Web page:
Understanding why you need to vote ‘No’ on State Issue 1


By Mike Barhorst - Contributing columnist



Recently, County Commissioner Julie Ehemann penned a guest editorial printed in this newspaper in opposition to State Issue 1. I am joining her in urging voters to vote “No” on State Issue 1 in the upcoming November General Election.

Issue 1, also known as The Amendment to Reduce Penalties for Crimes of Obtaining, Possessing, and Using Illegal Drugs, would add a new section to the Ohio Constitution. The amendment is designed to reduce the number of people in state prisons for low-level, nonviolent drug possession; drug use offenses; or, for non-criminal probation violations. In addition, it would provide sentence credits for participation in rehabilitative programs; and is intended to direct the savings achieved by such reductions in incarceration to substance abuse treatment programs, crime victim programs, probation programs, graduated responses programs, and rehabilitation programs.

While that sounds noble, the proposed constitutional amendment would give Ohio some of the most liberal drug laws in the country. Interestingly, the effort to pass the legislation is being bankrolled by California billionaires.

The amendment undermines current effective forms of treatment within the criminal justice system. A judge’s ability to enforce treatment orders is nullified and will result in fewer people going to treatment and staying in treatment.

The reclassification of all drug possession offenses means there is no incentive to go to treatment and no enforcement mechanism for the courts. It would prohibit probation revocation on any crime (drug or otherwise), effectively undercutting a court’s ability to enforce orders. The amendment does not replace the current effective forms of treatment within the criminal justice system with any other mechanism that ensures that people who need treatment get it.

The amendment potentially creates a class of criminal that cannot be penalized under the law by changing probation revocation sanctions. A felon put on probation but completely uncooperative would not be subject to his suspended sentence. The amendment removes the possibility of prison for a probation revocation (for any felony, not just drug related offenses) unless a person commits a new criminal act. Jail is a possibility only if, after stating particularized facts on the record, the judge finds someone a danger to himself or others.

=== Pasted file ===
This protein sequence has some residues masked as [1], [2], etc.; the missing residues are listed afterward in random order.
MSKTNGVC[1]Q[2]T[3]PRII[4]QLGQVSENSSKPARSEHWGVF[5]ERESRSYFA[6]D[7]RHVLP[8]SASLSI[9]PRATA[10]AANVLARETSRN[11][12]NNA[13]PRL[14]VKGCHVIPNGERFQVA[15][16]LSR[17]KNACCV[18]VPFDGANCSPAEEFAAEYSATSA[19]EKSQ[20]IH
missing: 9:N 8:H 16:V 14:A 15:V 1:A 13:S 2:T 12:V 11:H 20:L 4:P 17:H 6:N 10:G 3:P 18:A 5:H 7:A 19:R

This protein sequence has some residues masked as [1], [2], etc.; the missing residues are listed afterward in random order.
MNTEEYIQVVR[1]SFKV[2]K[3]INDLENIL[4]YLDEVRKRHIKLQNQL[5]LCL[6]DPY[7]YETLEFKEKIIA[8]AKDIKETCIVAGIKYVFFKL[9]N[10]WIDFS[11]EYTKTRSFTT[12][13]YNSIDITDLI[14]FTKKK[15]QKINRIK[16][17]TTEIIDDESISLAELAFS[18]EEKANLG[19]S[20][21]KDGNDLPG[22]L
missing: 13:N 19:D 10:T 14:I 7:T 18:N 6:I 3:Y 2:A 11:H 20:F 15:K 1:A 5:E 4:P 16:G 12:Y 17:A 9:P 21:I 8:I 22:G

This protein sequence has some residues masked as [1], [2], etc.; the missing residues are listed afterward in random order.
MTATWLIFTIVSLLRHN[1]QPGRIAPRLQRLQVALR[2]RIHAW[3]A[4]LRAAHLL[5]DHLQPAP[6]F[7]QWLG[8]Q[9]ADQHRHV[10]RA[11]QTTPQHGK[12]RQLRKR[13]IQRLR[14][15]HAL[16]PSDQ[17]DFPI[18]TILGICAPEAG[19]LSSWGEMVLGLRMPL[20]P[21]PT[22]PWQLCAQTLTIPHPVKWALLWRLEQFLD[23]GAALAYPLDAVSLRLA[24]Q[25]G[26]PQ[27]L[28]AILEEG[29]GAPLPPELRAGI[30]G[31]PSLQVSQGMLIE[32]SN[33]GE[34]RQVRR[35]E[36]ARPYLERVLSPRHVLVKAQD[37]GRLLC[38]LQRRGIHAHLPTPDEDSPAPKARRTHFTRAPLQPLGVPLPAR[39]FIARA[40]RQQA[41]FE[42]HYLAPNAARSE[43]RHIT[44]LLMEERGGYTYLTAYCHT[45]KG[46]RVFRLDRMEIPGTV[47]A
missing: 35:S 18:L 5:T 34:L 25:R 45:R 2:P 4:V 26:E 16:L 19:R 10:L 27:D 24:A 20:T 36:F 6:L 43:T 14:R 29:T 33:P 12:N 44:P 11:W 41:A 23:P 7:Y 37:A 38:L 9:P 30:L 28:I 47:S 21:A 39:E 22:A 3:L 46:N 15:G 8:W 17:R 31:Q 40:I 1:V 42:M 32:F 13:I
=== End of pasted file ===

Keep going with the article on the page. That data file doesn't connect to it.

The amendment could increase, without funding, the workload of the court system by moving cases from common pleas courts to municipal courts that, importantly, are not currently equipped with the same types of resources. It would also allow petitions to the sentencing court to retroactively reclassify drug possession charges.

In the case of Sidney and other similar cities, cases currently heard in common pleas court would be transferred to municipal court. Municipal courts are courts of limited jurisdiction — they have statutorily limited powers and certainly do not have the tools the common pleas court would have to deal with such a complex issue as drug addiction.

It is expected that if the issue were to pass, the local municipal court would need to add a magistrate who would solely deal with drug related cases. It is expected that in addition, at least once clerk and three probation officers would need to be hired for the increased monitoring required.